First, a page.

The phallic stage follows the anal stage and is from 3 to 6 years. At this time the ego is developed. During this stage, the primary focus of the libido is the genitals. The child also starts to notice the difference between men and women and begins to identify with the same sex parent. In boys, Freud described the Oedipus complex. This is when boys start to sexually desire their mother and see the father as a threat, afraid that the father will hurt them for wanting her exclusively for his own, a term called castration anxiety. The love turns into sexual desire when the erogenous zone moves from the mouth to the anus and genitals. In boys, this is resolved through assuming identity by copying their fathers. . In girls, a similar experience along with similar feelings is called the Electra complex. Freud believed that girls experienced penis envy and their love for their father becomes erotic and envious, wishing they had a penis of her own. In girls, this is resolved by repressing their desire for their fathers and replacing it with a desire for a baby of their own. Fixation at this stage develops a phallic character, which is reckless, resolute, self-assured, and narcissistic–excessively vain and proud. The failure to resolve these conflicts can also cause a person to be afraid or incapable of close love .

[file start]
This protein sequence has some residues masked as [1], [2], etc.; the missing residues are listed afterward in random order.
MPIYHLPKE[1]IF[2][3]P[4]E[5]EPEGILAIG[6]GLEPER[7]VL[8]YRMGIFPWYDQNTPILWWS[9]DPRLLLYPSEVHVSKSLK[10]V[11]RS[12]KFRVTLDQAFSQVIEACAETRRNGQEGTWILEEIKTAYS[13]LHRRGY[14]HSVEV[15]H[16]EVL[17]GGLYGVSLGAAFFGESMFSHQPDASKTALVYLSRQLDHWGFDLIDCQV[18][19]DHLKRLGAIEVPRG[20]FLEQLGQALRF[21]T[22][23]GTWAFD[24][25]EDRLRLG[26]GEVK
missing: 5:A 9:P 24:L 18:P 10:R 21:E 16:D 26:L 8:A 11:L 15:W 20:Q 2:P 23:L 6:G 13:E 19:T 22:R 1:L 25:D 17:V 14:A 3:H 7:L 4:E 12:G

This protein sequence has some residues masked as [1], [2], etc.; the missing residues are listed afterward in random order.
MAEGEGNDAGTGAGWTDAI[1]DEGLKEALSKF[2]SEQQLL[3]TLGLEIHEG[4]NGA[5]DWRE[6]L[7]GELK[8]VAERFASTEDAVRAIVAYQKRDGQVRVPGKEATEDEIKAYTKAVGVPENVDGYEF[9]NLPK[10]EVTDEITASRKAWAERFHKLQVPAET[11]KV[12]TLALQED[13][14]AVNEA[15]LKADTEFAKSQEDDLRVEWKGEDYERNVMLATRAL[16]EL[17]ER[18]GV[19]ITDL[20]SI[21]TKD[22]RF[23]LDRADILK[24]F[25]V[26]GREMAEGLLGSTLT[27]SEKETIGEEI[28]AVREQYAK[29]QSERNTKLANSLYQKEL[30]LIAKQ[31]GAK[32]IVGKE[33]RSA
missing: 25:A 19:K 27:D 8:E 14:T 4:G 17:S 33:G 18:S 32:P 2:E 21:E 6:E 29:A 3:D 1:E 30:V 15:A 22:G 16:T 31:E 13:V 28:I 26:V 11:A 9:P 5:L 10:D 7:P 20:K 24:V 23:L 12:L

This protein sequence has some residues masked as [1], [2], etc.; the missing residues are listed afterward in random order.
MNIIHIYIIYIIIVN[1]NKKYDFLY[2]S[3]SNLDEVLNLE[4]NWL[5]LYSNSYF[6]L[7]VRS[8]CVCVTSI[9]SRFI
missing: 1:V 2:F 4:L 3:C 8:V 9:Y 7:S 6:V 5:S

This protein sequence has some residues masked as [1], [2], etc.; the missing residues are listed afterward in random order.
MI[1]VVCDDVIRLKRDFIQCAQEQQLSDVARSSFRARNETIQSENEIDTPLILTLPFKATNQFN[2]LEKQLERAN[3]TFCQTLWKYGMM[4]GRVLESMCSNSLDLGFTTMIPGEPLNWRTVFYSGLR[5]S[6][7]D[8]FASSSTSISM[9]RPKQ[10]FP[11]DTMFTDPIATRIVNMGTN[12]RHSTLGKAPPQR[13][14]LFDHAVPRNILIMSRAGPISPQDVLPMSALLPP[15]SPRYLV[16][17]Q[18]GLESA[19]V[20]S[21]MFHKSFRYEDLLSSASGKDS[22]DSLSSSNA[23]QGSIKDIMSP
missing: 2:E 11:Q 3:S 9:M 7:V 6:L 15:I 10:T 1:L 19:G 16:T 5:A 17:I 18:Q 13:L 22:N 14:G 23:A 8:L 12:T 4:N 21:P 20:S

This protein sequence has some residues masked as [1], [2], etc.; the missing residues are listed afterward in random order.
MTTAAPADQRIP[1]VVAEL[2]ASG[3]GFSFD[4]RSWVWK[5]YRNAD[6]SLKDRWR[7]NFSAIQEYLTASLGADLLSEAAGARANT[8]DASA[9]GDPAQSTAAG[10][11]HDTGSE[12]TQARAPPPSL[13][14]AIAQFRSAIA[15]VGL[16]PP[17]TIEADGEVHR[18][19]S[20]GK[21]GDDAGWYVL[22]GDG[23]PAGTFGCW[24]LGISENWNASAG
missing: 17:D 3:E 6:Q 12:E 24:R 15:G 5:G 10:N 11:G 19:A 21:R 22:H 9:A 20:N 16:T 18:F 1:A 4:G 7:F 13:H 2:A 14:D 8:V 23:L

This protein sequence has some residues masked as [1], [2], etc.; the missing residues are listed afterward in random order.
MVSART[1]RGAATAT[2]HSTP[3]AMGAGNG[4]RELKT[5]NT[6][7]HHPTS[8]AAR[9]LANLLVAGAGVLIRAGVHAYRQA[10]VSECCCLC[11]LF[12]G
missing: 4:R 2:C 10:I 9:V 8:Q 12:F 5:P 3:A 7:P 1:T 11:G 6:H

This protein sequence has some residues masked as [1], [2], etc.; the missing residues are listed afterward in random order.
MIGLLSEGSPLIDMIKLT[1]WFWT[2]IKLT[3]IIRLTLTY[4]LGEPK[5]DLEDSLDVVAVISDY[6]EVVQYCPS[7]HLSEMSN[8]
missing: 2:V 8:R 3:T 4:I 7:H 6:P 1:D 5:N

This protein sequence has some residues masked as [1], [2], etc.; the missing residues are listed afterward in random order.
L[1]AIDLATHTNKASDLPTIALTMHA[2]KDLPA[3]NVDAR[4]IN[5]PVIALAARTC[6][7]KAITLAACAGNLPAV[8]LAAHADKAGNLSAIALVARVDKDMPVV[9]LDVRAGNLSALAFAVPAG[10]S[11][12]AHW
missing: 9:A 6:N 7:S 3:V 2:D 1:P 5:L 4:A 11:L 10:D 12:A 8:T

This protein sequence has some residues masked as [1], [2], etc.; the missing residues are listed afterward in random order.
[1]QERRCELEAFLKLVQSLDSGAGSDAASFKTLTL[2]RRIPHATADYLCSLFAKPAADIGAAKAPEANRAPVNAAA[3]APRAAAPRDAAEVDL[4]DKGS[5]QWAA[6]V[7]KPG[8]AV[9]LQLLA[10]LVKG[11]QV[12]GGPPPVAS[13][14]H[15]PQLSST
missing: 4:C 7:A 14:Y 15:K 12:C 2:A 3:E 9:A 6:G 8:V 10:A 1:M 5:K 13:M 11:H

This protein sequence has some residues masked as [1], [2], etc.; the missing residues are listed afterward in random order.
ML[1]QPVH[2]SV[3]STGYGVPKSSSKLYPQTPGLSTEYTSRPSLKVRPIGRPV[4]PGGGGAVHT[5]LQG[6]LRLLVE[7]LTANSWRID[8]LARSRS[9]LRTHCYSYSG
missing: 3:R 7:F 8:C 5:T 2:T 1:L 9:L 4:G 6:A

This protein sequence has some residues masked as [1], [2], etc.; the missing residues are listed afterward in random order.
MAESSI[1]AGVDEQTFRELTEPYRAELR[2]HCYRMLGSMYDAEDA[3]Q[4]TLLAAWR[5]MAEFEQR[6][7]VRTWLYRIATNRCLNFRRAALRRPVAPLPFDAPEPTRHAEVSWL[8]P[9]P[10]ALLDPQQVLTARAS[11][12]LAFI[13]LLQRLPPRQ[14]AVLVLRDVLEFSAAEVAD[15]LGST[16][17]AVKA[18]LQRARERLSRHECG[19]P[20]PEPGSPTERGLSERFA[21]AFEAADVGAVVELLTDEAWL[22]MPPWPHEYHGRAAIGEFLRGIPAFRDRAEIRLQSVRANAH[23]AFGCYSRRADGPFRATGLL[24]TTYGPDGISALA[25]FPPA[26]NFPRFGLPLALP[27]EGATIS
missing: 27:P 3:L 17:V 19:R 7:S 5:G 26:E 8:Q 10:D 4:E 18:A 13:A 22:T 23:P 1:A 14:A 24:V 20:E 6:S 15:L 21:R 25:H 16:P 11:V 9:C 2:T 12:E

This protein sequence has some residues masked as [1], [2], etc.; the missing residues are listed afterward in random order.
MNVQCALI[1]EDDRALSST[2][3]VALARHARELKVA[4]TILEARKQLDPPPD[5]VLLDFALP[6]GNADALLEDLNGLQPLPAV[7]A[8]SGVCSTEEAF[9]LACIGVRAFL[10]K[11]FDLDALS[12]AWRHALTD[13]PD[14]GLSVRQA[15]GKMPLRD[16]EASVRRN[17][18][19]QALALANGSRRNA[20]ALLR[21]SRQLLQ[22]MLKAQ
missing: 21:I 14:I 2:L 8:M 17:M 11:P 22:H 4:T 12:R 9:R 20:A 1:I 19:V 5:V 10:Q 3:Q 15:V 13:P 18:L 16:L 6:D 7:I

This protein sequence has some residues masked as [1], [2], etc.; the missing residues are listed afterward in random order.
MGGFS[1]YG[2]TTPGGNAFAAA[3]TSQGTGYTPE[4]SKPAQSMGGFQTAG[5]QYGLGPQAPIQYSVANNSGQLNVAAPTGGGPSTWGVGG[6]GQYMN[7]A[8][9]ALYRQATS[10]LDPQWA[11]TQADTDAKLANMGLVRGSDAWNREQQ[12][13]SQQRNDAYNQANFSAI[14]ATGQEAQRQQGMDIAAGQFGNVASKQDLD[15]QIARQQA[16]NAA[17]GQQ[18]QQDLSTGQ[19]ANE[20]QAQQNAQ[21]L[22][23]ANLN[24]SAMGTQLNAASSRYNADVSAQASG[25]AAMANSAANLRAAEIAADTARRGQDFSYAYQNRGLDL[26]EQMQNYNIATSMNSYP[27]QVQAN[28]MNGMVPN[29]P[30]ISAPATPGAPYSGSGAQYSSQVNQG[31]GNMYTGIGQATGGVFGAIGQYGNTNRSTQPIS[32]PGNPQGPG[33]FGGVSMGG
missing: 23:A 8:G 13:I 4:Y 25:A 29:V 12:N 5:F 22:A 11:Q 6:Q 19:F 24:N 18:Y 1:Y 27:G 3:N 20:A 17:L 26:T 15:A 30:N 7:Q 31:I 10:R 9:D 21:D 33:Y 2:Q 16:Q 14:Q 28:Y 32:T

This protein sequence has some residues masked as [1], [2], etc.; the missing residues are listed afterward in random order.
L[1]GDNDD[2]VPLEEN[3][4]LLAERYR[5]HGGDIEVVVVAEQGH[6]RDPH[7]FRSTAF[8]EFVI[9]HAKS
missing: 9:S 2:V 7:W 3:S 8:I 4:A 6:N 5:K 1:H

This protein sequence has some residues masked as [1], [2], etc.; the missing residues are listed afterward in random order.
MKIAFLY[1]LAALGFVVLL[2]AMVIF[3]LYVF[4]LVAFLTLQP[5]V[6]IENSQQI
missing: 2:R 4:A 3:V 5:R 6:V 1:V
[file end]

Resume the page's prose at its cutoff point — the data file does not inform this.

For all intensive purposes, my paper considers the use of the masculine pronoun with offenders, and the feminine pronoun with victims, though I recognize that it happens either way. Imagine Think back to third grade. Think of the classroom you sat in at school, and think of the clothes you were wearing, the teacher at the front of the room. Think of every detail you can remember. Now try and ...
Following the phallic stage is the latency period. This is a period where the libido or sexual drive lies dormant. During this time the child concentrates on asexual activities such as school, activities, sports and same-sex friendships. This period lasts from age 6 to puberty. This stage is important in the development of social and communication skills and self-confidence.
The last stage is the genital stage, which lasts from puberty to death. The superego is developed at this time. During this stage, the individual develops a strong sexual interest in the opposite sex and goes from masturbation or self-pleasuring (instinct) to intercourse with another person. Successful resolution of this stage will result in a well-balanced, warm and caring relationship . Sexual perversions could develop if fixation occurs during this stage. At the end of this stage, the person who has worked it all out is psychologically well-adjusted and balanced. According to Freud to achieve this state you need to have a balance of both love and work .
In conclusion, according to Sigmund Freud, successful completion of each of the 5 steps will result in a healthy, well-balanced personality. Fixation at any one of these stages will define the child’s personality as an adult until the immediate stage is resolved and all 5 stages successfully completed. By age 5, the child’s personality along with his ego and superego are developed. Unsuccessful completion of the 5 psychosexual stages will result in sexual and/or emotional problems in adulthood.